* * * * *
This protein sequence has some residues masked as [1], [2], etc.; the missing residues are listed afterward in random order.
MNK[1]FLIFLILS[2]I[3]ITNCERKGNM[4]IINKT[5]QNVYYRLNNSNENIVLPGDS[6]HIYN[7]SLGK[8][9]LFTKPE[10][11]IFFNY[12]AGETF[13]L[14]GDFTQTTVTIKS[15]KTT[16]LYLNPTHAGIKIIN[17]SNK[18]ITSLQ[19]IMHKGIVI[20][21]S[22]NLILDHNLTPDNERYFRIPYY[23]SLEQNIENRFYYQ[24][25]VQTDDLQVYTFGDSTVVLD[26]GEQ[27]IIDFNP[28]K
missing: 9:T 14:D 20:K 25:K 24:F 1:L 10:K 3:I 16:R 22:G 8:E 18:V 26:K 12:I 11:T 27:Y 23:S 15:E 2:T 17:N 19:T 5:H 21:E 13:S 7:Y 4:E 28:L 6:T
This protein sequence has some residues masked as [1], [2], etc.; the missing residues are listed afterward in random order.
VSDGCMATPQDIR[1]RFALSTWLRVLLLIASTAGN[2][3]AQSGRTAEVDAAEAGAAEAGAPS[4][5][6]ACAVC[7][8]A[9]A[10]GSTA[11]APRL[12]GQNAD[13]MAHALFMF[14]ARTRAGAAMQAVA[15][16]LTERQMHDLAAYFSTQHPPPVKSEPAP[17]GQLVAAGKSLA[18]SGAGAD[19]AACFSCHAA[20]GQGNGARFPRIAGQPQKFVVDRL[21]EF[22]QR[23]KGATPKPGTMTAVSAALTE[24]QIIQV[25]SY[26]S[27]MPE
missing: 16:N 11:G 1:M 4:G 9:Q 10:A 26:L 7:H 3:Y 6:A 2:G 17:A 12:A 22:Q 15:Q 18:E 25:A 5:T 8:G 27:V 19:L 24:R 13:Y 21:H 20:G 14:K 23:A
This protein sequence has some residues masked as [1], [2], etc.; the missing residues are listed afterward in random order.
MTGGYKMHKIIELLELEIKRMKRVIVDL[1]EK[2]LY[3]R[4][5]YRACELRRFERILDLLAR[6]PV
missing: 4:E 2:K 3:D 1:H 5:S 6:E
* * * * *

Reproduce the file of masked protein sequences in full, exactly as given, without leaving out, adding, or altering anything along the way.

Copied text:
This protein sequence has some residues masked as [1], [2], etc.; the missing residues are listed afterward in random order.
MNK[1]FLIFLILS[2]I[3]ITNCERKGNM[4]IINKT[5]QNVYYRLNNSNENIVLPGDS[6]HIYN[7]SLGK[8][9]LFTKPE[10][11]IFFNY[12]AGETF[13]L[14]GDFTQTTVTIKS[15]KTT[16]LYLNPTHAGIKIIN[17]SNK[18]ITSLQ[19]IMHKGIVI[20][21]S[22]NLILDHNLTPDNERYFRIPYY[23]SLEQNIENRFYYQ[24][25]VQTDDLQVYTFGDSTVVLD[26]GEQ[27]IIDFNP[28]K
missing: 9:T 14:D 20:K 25:K 24:F 1:L 10:K 3:I 16:R 22:G 8:E 18:V 26:K 12:I 11:T 27:Y 23:S 15:E 2:T 17:N 19:T 5:H 21:E 13:S 7:Y 4:E 28:L 6:T
This protein sequence has some residues masked as [1], [2], etc.; the missing residues are listed afterward in random order.
VSDGCMATPQDIR[1]RFALSTWLRVLLLIASTAGN[2][3]AQSGRTAEVDAAEAGAAEAGAPS[4][5][6]ACAVC[7][8]A[9]A[10]GSTA[11]APRL[12]GQNAD[13]MAHALFMF[14]ARTRAGAAMQAVA[15][16]LTERQMHDLAAYFSTQHPPPVKSEPAP[17]GQLVAAGKSLA[18]SGAGAD[19]AACFSCHAA[20]GQGNGARFPRIAGQPQKFVVDRL[21]EF[22]QR[23]KGATPKPGTMTAVSAALTE[24]QIIQV[25]SY[26]S[27]MPE
missing: 16:N 11:G 1:M 4:G 9:Q 10:A 26:L 7:H 3:Y 6:A 2:G 17:A 12:A 22:Q 15:Q 18:E 25:A 5:T 8:G 27:V 19:L 24:R 13:Y 21:H 20:G 14:K 23:A
This protein sequence has some residues masked as [1], [2], etc.; the missing residues are listed afterward in random order.
MTGGYKMHKIIELLELEIKRMKRVIVDL[1]EK[2]LY[3]R[4][5]YRACELRRFERILDLLAR[6]PV
missing: 4:E 2:K 3:D 1:H 5:S 6:E